If you thought collecting baseball cards was the way to serious money, think again and head to the kitchen where the Pyrex collectors among us will let you in on a little secret. Vintage Pyrex patterns are raking in big bucks thanks to obsessed collectors. We’ve all seen them: those Pyrex bowls that don’t ever seem to break or go away. Whether decked out in primary colors or mid century promotional patterns, Pyrex glass has a place on every person’s table. Maybe they started with your grandmother, or an aunt who couldn’t pass up a home goods sale.
No matter how they got there, every house has at least one hard glass Pyrex bowl with handles just large enough for a finger to grasp onto. Introduced in 1915, Pyrex bakeware is a century-old brand that found a formula that worked. Glass that you can mix, cook and bake in and take straight from the oven to the table. It was revolutionary for the time and now the brand is in the news again.
Not for a great casserole recipe but for the fact that some rare designs are demanding high prices at auctions and not for its groundbreaking design but for collectors who are willing to pay thousands of dollars for rare pieces. Don’t believe us? Check out this eBay page where Pyrex tops alone are going for close to $600.
According to TODAY, the in-demand rare designs are those that are bright, floral or geometric. Also, look for opaque designs because those are hard-to-find, too. Nesting mixing bowls, vintage Pyrex bowls, vintage Pyrex casserole dishes, and general ovenware are in serious hot demand as the brand experiences this resurgence.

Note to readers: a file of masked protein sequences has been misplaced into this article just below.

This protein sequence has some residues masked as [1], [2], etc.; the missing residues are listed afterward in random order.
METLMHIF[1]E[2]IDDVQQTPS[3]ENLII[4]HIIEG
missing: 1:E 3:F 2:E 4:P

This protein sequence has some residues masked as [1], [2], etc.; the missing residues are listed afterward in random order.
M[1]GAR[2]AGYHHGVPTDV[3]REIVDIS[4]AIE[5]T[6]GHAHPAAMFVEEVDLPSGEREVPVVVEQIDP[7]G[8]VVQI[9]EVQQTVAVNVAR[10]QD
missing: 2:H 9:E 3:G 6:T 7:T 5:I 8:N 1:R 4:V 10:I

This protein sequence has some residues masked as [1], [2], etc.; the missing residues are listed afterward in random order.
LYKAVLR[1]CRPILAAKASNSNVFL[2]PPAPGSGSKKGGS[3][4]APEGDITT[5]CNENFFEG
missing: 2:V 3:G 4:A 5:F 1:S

If you want to talk to others who share your love of pyrex, there’s an app for that. Well, not yet, but definitely a Facebook page. “Pyrex Passions,” which has nearly 17,000 members, is dedicated to all things Pyrex from recipes to stories to swaps. Admin Kristina West even started a Pyrex swap meet-up in Tennessee that is now the largest swap in the United States.
Even perusing Instagram brings up hundreds of cute Pyrex nesting bowls, Pyrex mixing bowls, butter dishes, salt and pepper shakers, and refrigerator dishes in nearly perfect condition. It’s official: Pyrex is back, and it really never left.
“I’m always surprised by the number of people collecting that didn’t know how many others were out there,” she told NPR. “It’s like their secret shame.” Not anymore.
Pyrex, whether you find it on eBay, Etsy, or in your family’s stash of spring blossom patterns, has became a tradition over the last century of American cooking, and we hope this resurgence lasts.